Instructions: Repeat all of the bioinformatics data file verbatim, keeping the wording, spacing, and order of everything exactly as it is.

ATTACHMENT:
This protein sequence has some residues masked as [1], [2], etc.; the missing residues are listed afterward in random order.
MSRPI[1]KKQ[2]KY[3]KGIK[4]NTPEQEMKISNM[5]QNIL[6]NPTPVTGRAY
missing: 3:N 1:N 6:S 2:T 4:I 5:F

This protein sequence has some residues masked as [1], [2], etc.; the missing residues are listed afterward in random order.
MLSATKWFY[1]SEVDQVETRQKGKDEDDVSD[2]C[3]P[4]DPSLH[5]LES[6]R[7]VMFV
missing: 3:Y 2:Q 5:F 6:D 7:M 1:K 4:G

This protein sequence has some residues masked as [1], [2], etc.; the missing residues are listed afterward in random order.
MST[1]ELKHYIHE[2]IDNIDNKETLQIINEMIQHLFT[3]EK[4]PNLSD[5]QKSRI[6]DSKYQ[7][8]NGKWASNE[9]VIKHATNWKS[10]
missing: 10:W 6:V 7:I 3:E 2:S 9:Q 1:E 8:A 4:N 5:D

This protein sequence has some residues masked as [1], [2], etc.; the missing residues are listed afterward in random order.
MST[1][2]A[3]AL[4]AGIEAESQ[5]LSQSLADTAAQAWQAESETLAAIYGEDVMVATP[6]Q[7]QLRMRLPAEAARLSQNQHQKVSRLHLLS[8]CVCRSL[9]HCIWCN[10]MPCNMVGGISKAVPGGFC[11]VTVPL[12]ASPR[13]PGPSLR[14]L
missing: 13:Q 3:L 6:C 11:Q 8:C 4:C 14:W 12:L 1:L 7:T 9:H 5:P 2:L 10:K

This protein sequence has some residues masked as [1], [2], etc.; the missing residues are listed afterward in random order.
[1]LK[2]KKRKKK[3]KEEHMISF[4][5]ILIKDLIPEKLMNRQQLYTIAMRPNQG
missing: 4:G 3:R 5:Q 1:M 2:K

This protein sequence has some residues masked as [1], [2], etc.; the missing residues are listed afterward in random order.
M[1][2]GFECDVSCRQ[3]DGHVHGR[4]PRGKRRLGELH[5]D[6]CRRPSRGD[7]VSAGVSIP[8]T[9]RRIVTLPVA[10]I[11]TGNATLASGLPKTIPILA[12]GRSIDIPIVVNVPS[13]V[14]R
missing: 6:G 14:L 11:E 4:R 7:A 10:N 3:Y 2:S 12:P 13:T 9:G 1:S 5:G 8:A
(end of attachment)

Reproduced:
This protein sequence has some residues masked as [1], [2], etc.; the missing residues are listed afterward in random order.
MSRPI[1]KKQ[2]KY[3]KGIK[4]NTPEQEMKISNM[5]QNIL[6]NPTPVTGRAY
missing: 3:N 1:N 6:S 2:T 4:I 5:F

This protein sequence has some residues masked as [1], [2], etc.; the missing residues are listed afterward in random order.
MLSATKWFY[1]SEVDQVETRQKGKDEDDVSD[2]C[3]P[4]DPSLH[5]LES[6]R[7]VMFV
missing: 3:Y 2:Q 5:F 6:D 7:M 1:K 4:G

This protein sequence has some residues masked as [1], [2], etc.; the missing residues are listed afterward in random order.
MST[1]ELKHYIHE[2]IDNIDNKETLQIINEMIQHLFT[3]EK[4]PNLSD[5]QKSRI[6]DSKYQ[7][8]NGKWASNE[9]VIKHATNWKS[10]
missing: 10:W 6:V 7:I 3:E 2:S 9:Q 1:E 8:A 4:N 5:D

This protein sequence has some residues masked as [1], [2], etc.; the missing residues are listed afterward in random order.
MST[1][2]A[3]AL[4]AGIEAESQ[5]LSQSLADTAAQAWQAESETLAAIYGEDVMVATP[6]Q[7]QLRMRLPAEAARLSQNQHQKVSRLHLLS[8]CVCRSL[9]HCIWCN[10]MPCNMVGGISKAVPGGFC[11]VTVPL[12]ASPR[13]PGPSLR[14]L
missing: 13:Q 3:L 6:C 11:Q 8:C 4:C 14:W 12:L 1:L 7:T 9:H 5:P 2:L 10:K

This protein sequence has some residues masked as [1], [2], etc.; the missing residues are listed afterward in random order.
[1]LK[2]KKRKKK[3]KEEHMISF[4][5]ILIKDLIPEKLMNRQQLYTIAMRPNQG
missing: 4:G 3:R 5:Q 1:M 2:K

This protein sequence has some residues masked as [1], [2], etc.; the missing residues are listed afterward in random order.
M[1][2]GFECDVSCRQ[3]DGHVHGR[4]PRGKRRLGELH[5]D[6]CRRPSRGD[7]VSAGVSIP[8]T[9]RRIVTLPVA[10]I[11]TGNATLASGLPKTIPILA[12]GRSIDIPIVVNVPS[13]V[14]R
missing: 6:G 14:L 11:E 4:R 7:A 10:N 3:Y 2:S 12:P 13:T 9:G 1:S 5:G 8:A